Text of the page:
Archive for July 2010
I find myself doing blogs at really strange hours – usually very early in the morning or really late at night. Hm, like now. This is on purpose. I reserve my daylight hours for billable time which every business should do. It’s the managing of that time that gets me in trouble. And that’s the focus of this blog today.
Project Management. Ah, those two words have been know to strike fear in the hearts of many. It’s a thankless job. More so when you own your own business. Where does the buck stop? You got it. In your backyard.
Ok, now that we’ve set the tone, let’s see what we can do to lift it a bit.
ACT. You probably have figured out from my blogs that it’s something important to my business. As it turns out, it’s a great tool for managing contacts and tasks, a fundamental part of project management.
For blogging purposes, let’s set up an example. Let’s say we have a project to remodel a barn. Actually, this is a project I really am doing right now. There is a bit of irony to this but that will come later.
There are so many parts to a remodeling project that words fail me. In my project, my son is the architect/project manager. That all by itself is an oxymoron. He’s doing a great job at being both – the architect of the change, and the project manager of the work. And that’s not just because he’s my son. He really is doing a wonderful job.
In this project there are multiple stages, There are activities associated with those stages. Ok. Got that? Now, say we add a field to ACT called Stage and we make that field pointed at a drop down list. Cool? Now we update the drop down list to match our stages in the project.
Ah, if you are a business owner, or someone responsible for a big effort, you are starting to get the picture.
ACT manages contacts. In a project we deal with contacts. Right? Ok, who here deals with projects that involve things vs people? Anyone? I thought so. Now that we’ve resolved that, how do we make ACT help us? Several ways.
We can use Opportunities to manage projects and put the stages of a project in an ACT Process element.
Or, we can create a field in ACT that is called STAGE. We add the stages of a project (oh that might be a sales process too). Then we create groups based on where a customer is located in the Process Cycle.
I think you get the drift. There is more than one way to manage a process/project in ACT. All it needs is someone who thinks outside of the box.
Try it out. Ciao for now.
Many of you know we are the duplicate contact wizards for ACT. But occasionally, we also have to find duplicates in other databases. I have an Excel macro that either flags rows that are duplicates with a series of dashes and another one that color codes the duplicate rows. I’m going to save those macros for another blog article.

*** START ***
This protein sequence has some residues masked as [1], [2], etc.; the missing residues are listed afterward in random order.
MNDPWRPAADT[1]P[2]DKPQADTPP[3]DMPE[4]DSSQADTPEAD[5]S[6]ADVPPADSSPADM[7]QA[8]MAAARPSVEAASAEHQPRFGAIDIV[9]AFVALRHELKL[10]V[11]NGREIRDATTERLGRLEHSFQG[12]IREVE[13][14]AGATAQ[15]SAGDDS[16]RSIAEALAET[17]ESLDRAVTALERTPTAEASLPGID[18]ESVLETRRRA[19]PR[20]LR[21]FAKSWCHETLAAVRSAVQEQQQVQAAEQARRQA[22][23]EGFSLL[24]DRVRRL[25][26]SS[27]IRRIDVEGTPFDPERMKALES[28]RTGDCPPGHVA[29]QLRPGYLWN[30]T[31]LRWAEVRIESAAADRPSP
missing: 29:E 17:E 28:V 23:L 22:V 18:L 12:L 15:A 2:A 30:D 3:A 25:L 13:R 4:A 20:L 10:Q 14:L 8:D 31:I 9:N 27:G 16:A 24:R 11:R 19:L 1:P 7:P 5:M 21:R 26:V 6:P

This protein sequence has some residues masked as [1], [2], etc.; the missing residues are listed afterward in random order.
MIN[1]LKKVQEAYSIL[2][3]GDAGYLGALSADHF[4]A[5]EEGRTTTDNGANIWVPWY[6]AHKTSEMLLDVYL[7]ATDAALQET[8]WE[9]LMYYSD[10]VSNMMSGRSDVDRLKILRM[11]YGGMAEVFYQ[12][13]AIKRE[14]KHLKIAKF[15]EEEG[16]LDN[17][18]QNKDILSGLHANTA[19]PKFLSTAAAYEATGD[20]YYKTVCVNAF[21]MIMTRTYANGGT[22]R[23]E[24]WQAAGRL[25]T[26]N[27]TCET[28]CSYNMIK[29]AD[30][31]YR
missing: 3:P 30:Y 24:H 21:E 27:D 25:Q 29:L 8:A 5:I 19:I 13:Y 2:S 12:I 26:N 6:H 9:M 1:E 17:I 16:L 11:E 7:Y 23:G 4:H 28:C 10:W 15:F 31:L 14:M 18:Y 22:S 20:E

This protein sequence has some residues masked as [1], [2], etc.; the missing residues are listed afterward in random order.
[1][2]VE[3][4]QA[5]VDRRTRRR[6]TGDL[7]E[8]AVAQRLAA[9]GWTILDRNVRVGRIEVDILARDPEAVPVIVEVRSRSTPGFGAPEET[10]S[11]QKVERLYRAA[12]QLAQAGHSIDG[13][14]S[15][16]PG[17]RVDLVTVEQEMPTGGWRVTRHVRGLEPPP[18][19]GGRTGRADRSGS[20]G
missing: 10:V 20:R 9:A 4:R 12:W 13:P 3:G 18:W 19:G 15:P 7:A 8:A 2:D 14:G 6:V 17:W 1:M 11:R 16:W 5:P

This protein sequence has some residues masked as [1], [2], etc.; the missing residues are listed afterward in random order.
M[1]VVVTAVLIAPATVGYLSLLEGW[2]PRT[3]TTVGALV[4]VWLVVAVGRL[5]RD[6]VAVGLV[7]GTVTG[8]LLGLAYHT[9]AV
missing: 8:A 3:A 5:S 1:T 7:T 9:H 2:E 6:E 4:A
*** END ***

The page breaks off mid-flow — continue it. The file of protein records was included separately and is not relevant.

Today I am going to show two tips I have in my bag of tricks (found somewhere long ago and I wish I could remember where so I could give credit. The first statement finds duplicates in SQL tables and the second one will actually find items that appear only once. Same technique with different results.
The first query will find date (ile. fields) that are duplicated in a table. This could be handy for finding duplicate emails, contact names, account numbers, you name it.
The query looks like this (in this case, I’m checking for duplicate contact names – called FullName)
SELECT FullName, COUNT(FullName) AS NumOccurrences FROM Contacts GROUP BY FullName HAVING (COUNT(Fullname) > 1)
In the statement above I am looking for the field “Fullname” from the table “Contacts”. I look for Fullname that appears more than once (that’s the >1 piece). At this point you could print out the results or save them to Excel. You get the idea.
Taking it one step further, maybe you want to find things that appear only once and you are expecting them to be there more than once – i.e orders. For example, you want to see in your database any one who has only had one order placed. Assume in this case that there is a PO field (purchase order) and if there is only one row, then there is only one order.
This is our query
SELECT PO FROM Orders GROUP BY PO HAVING (COUNT(PO) = 1)
In the query above, we are looking for a field called PO in a table called Orders where PO = 1 or in other words, occurs only once. Pretty simple.
I remember finding these years ago and they really helped with a project I was working on. I’ve been spending time going back through my SQL and Access files to pull out these gems so I can share them just as some long forgotten soul did for me.
Thanks, whoever you are.